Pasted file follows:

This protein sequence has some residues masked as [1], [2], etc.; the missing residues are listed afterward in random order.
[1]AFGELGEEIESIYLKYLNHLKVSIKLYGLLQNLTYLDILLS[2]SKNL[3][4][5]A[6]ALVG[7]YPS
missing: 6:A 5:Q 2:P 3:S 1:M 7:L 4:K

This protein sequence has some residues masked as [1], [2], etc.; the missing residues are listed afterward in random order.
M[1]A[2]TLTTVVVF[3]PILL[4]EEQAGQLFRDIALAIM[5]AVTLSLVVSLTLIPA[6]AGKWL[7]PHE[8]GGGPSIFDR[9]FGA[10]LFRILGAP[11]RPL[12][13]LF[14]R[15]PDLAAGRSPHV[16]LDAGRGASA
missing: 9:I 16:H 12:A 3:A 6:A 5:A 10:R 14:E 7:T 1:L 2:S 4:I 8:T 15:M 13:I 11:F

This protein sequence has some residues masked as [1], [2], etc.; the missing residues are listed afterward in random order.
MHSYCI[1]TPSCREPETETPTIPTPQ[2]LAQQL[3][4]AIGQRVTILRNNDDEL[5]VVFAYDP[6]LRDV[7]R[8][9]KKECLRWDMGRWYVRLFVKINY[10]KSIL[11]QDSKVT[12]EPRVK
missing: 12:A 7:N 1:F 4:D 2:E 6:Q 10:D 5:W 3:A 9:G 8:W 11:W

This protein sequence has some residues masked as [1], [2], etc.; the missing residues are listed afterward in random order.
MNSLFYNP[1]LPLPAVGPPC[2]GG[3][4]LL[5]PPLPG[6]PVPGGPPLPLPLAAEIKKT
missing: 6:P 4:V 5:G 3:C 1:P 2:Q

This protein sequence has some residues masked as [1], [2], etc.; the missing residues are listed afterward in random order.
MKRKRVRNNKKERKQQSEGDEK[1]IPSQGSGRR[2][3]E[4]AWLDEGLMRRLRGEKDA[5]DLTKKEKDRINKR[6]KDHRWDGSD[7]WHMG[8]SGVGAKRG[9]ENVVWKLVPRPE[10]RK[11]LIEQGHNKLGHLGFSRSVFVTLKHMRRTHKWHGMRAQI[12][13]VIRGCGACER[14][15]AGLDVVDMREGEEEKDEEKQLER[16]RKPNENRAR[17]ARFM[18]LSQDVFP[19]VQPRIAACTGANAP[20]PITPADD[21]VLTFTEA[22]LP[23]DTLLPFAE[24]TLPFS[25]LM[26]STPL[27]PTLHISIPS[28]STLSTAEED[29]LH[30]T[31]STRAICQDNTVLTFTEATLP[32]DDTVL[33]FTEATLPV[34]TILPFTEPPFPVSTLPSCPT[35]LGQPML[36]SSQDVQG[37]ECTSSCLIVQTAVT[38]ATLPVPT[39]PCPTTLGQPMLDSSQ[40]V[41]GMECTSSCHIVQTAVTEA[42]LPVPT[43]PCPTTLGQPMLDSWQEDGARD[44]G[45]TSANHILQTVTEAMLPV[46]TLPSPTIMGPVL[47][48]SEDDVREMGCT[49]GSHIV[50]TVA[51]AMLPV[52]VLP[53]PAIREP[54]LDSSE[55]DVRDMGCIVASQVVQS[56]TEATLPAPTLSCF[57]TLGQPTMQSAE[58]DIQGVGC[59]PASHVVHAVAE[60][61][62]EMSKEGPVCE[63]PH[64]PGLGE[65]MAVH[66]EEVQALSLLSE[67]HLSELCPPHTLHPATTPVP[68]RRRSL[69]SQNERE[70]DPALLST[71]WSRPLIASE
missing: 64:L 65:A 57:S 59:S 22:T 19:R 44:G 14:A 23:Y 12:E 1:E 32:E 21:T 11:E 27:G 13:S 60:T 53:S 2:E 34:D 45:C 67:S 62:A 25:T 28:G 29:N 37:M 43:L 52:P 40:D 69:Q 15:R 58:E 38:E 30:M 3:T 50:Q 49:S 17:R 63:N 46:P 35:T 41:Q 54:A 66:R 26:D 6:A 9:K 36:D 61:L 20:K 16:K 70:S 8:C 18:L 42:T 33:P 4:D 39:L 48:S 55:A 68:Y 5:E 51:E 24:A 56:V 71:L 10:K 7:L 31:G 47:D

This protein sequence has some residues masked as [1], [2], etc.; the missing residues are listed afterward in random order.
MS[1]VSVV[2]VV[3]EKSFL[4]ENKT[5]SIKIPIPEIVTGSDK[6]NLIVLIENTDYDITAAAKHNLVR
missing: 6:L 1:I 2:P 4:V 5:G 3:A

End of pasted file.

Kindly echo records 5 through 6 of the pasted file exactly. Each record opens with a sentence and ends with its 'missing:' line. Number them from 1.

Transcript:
This protein sequence has some residues masked as [1], [2], etc.; the missing residues are listed afterward in random order.
MKRKRVRNNKKERKQQSEGDEK[1]IPSQGSGRR[2][3]E[4]AWLDEGLMRRLRGEKDA[5]DLTKKEKDRINKR[6]KDHRWDGSD[7]WHMG[8]SGVGAKRG[9]ENVVWKLVPRPE[10]RK[11]LIEQGHNKLGHLGFSRSVFVTLKHMRRTHKWHGMRAQI[12][13]VIRGCGACER[14][15]AGLDVVDMREGEEEKDEEKQLER[16]RKPNENRAR[17]ARFM[18]LSQDVFP[19]VQPRIAACTGANAP[20]PITPADD[21]VLTFTEA[22]LP[23]DTLLPFAE[24]TLPFS[25]LM[26]STPL[27]PTLHISIPS[28]STLSTAEED[29]LH[30]T[31]STRAICQDNTVLTFTEATLP[32]DDTVL[33]FTEATLPV[34]TILPFTEPPFPVSTLPSCPT[35]LGQPML[36]SSQDVQG[37]ECTSSCLIVQTAVT[38]ATLPVPT[39]PCPTTLGQPMLDSSQ[40]V[41]GMECTSSCHIVQTAVTEA[42]LPVPT[43]PCPTTLGQPMLDSWQEDGARD[44]G[45]TSANHILQTVTEAMLPV[46]TLPSPTIMGPVL[47][48]SEDDVREMGCT[49]GSHIV[50]TVA[51]AMLPV[52]VLP[53]PAIREP[54]LDSSE[55]DVRDMGCIVASQVVQS[56]TEATLPAPTLSCF[57]TLGQPTMQSAE[58]DIQGVGC[59]PASHVVHAVAE[60][61][62]EMSKEGPVCE[63]PH[64]PGLGE[65]MAVH[66]EEVQALSLLSE[67]HLSELCPPHTLHPATTPVP[68]RRRSL[69]SQNERE[70]DPALLST[71]WSRPLIASE
missing: 64:L 65:A 57:S 59:S 22:T 19:R 44:G 14:A 23:Y 12:E 1:E 32:E 21:T 11:E 27:G 13:S 60:T 53:S 2:E 34:D 45:C 67:S 62:A 25:T 28:G 29:N 37:M 43:L 52:P 40:D 69:Q 15:R 58:E 38:E 30:M 3:T 50:Q 49:S 17:R 63:N 46:P 35:T 41:Q 54:A 66:R 26:D 6:A 9:K 36:D 61:L 20:K 16:K 70:S 8:C 18:L 42:T 33:P 4:D 39:L 48:S 55:A 68:Y 5:E 51:E 24:A 56:V 71:L 10:K 7:L 31:G 47:D

This protein sequence has some residues masked as [1], [2], etc.; the missing residues are listed afterward in random order.
MS[1]VSVV[2]VV[3]EKSFL[4]ENKT[5]SIKIPIPEIVTGSDK[6]NLIVLIENTDYDITAAAKHNLVR
missing: 6:L 1:I 2:P 4:V 5:G 3:A